Benefits and Drawbacks of Car Wax

Regularly using car wax is a staple of good vehicle maintenance, right? 

Well, yes – with certain provisos. The thing is, not all car wax products are made equal. Using an inferior product won’t simply provide a poor finish, it can actively damage your paintwork. Plus, there’s the issue of application. Get it right and, indeed, you’ll get many benefits. But if not, then the picture isn’t quite so rosy…

As car detailing experts, and with a passion for seeing beautifully maintained cars cruising our lanes and roads, Radical Autoworks explain the pros and cons regarding the grubby secrets of the humble car wax…

Car Wax – the benefits

  • Can protect the paintwork from wear and tear: The paint on a car is covered by a thin, clear coat of lacquer. A quality car wax actively protects this layer from being eroded by the elements, thereby protecting the integrity of the paint beneath. Think of the wax as a sacrificial film on top of your paint.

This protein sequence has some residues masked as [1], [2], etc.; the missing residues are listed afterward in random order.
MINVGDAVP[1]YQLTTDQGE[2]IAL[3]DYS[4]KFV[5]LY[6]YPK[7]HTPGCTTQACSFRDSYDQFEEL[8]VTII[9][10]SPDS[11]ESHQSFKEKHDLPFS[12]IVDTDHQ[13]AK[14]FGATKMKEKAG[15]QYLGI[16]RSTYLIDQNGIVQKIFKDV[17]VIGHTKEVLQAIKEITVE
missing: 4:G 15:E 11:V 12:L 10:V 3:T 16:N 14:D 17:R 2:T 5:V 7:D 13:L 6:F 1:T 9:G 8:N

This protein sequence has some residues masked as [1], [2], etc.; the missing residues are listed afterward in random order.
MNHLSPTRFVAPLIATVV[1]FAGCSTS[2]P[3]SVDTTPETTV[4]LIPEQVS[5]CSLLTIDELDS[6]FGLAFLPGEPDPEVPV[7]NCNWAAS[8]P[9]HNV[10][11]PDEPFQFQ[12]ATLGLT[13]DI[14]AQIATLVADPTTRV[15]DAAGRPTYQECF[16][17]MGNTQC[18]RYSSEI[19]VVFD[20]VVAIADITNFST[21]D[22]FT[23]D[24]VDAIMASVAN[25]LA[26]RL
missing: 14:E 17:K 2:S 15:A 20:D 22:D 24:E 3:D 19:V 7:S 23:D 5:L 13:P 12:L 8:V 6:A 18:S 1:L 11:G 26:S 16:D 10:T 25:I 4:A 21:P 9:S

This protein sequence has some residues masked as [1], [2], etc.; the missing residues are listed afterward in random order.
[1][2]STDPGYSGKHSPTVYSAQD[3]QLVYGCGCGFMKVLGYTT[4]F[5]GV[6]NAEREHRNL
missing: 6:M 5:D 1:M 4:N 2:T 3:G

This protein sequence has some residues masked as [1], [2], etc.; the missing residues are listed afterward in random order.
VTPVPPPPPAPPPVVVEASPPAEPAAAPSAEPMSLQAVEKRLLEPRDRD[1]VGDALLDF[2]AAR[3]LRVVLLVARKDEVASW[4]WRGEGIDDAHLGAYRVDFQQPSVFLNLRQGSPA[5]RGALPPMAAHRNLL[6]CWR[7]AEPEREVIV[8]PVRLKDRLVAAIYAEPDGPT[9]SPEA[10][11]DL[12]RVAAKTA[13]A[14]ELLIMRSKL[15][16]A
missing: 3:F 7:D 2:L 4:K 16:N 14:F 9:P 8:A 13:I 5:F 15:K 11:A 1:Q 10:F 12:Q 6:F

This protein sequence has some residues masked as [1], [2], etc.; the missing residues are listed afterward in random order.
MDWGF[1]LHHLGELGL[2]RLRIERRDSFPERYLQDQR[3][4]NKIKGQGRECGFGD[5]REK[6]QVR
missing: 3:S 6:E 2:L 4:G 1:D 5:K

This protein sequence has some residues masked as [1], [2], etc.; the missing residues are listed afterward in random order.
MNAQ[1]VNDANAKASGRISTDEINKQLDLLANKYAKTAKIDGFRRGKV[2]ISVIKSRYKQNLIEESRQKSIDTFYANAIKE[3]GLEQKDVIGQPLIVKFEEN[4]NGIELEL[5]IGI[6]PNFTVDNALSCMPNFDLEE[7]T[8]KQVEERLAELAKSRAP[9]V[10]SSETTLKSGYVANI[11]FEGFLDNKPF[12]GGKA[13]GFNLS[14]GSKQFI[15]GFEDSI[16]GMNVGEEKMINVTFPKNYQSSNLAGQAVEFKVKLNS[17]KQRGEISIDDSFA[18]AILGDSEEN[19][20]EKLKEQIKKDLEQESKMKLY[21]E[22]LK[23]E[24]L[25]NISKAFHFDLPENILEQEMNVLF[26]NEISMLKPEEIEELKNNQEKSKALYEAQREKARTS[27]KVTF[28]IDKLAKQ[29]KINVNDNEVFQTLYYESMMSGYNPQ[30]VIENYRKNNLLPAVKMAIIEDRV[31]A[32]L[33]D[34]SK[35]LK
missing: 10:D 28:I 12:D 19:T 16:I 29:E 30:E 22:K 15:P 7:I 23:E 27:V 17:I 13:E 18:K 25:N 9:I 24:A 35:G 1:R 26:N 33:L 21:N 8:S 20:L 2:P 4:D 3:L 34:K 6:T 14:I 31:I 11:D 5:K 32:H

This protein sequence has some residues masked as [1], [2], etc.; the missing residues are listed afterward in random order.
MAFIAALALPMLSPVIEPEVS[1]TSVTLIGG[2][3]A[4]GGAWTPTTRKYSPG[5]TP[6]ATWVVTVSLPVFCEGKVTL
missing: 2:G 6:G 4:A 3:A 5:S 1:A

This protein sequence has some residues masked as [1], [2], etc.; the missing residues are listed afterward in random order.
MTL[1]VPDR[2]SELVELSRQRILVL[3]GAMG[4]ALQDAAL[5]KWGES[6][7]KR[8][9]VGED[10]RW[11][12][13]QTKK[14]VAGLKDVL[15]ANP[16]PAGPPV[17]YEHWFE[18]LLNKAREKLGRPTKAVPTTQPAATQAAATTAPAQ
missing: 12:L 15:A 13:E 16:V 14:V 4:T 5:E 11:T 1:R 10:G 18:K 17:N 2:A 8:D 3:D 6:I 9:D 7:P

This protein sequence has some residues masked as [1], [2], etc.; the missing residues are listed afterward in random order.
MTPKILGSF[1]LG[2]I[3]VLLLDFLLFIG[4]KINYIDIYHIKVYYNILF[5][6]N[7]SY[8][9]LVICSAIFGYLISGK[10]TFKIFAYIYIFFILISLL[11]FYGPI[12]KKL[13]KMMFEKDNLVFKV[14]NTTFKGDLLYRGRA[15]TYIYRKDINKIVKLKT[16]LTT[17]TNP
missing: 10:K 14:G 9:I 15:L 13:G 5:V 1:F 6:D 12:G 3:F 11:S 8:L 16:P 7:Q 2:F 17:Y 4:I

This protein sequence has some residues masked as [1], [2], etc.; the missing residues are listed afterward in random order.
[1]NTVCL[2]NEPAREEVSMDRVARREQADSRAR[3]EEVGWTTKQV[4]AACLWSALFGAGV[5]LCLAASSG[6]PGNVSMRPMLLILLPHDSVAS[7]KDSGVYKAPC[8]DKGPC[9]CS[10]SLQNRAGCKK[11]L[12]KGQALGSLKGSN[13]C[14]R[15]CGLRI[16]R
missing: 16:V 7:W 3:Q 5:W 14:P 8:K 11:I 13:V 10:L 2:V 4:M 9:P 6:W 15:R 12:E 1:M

• Can help smooth out minor imperfections: On a microscopic level, wax will fill imperfections in the paint, thus reducing how noticeable scratches are in the paint.
  • Helps your car remain cleaner for longer: Because of the aforementioned microscopic filling of scratches, dirt has fewer places to cling to and so your car stays cleaner looking for longer..
  • Makes your car shine: Because it makes the surface of the car more uniform, so the light reflects better. And this equals that gorgeous just-waxed shine.
  • Creates a hydrophobic layer: Or, to put it in plain English, it makes water bead and roll off the paintwork. Not only does this look pretty cool, it’s also an important defence against rust and corrosion.
  • Helps prevent colour fade: This can be more noticeable on certain colours – mainly darker tones or those leaning towards red on the colour spectrum. We’ve all seen poor old red cars that have gone pink with age. Car wax can help slow this process.

Car Wax – the drawbacks